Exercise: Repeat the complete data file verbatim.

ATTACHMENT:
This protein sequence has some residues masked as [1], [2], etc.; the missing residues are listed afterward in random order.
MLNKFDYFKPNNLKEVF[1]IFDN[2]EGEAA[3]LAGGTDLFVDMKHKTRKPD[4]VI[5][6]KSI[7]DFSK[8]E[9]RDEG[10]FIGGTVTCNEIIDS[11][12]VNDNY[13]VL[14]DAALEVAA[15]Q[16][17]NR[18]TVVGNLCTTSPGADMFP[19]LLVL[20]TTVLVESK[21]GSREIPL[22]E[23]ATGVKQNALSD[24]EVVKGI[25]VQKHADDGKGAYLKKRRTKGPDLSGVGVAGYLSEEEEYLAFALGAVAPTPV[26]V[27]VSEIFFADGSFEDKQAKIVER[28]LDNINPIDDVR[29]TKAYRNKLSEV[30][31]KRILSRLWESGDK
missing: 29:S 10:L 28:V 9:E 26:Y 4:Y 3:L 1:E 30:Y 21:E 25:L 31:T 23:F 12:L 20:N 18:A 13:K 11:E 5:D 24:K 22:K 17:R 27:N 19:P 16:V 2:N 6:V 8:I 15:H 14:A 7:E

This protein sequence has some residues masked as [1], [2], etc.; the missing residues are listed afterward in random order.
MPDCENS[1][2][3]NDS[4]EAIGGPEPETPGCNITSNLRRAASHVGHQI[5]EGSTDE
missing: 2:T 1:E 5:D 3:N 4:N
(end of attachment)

This protein sequence has some residues masked as [1], [2], etc.; the missing residues are listed afterward in random order.
MLNKFDYFKPNNLKEVF[1]IFDN[2]EGEAA[3]LAGGTDLFVDMKHKTRKPD[4]VI[5][6]KSI[7]DFSK[8]E[9]RDEG[10]FIGGTVTCNEIIDS[11][12]VNDNY[13]VL[14]DAALEVAA[15]Q[16][17]NR[18]TVVGNLCTTSPGADMFP[19]LLVL[20]TTVLVESK[21]GSREIPL[22]E[23]ATGVKQNALSD[24]EVVKGI[25]VQKHADDGKGAYLKKRRTKGPDLSGVGVAGYLSEEEEYLAFALGAVAPTPV[26]V[27]VSEIFFADGSFEDKQAKIVER[28]LDNINPIDDVR[29]TKAYRNKLSEV[30][31]KRILSRLWESGDK
missing: 29:S 10:L 28:V 9:E 26:Y 4:Y 3:L 1:E 30:Y 21:E 25:L 31:T 23:F 12:L 20:N 18:A 13:K 11:E 5:D 24:K 22:K 17:R 27:N 19:P 16:V 2:N 6:V 8:I 15:H 14:A 7:E

This protein sequence has some residues masked as [1], [2], etc.; the missing residues are listed afterward in random order.
MPDCENS[1][2][3]NDS[4]EAIGGPEPETPGCNITSNLRRAASHVGHQI[5]EGSTDE
missing: 2:T 1:E 5:D 3:N 4:N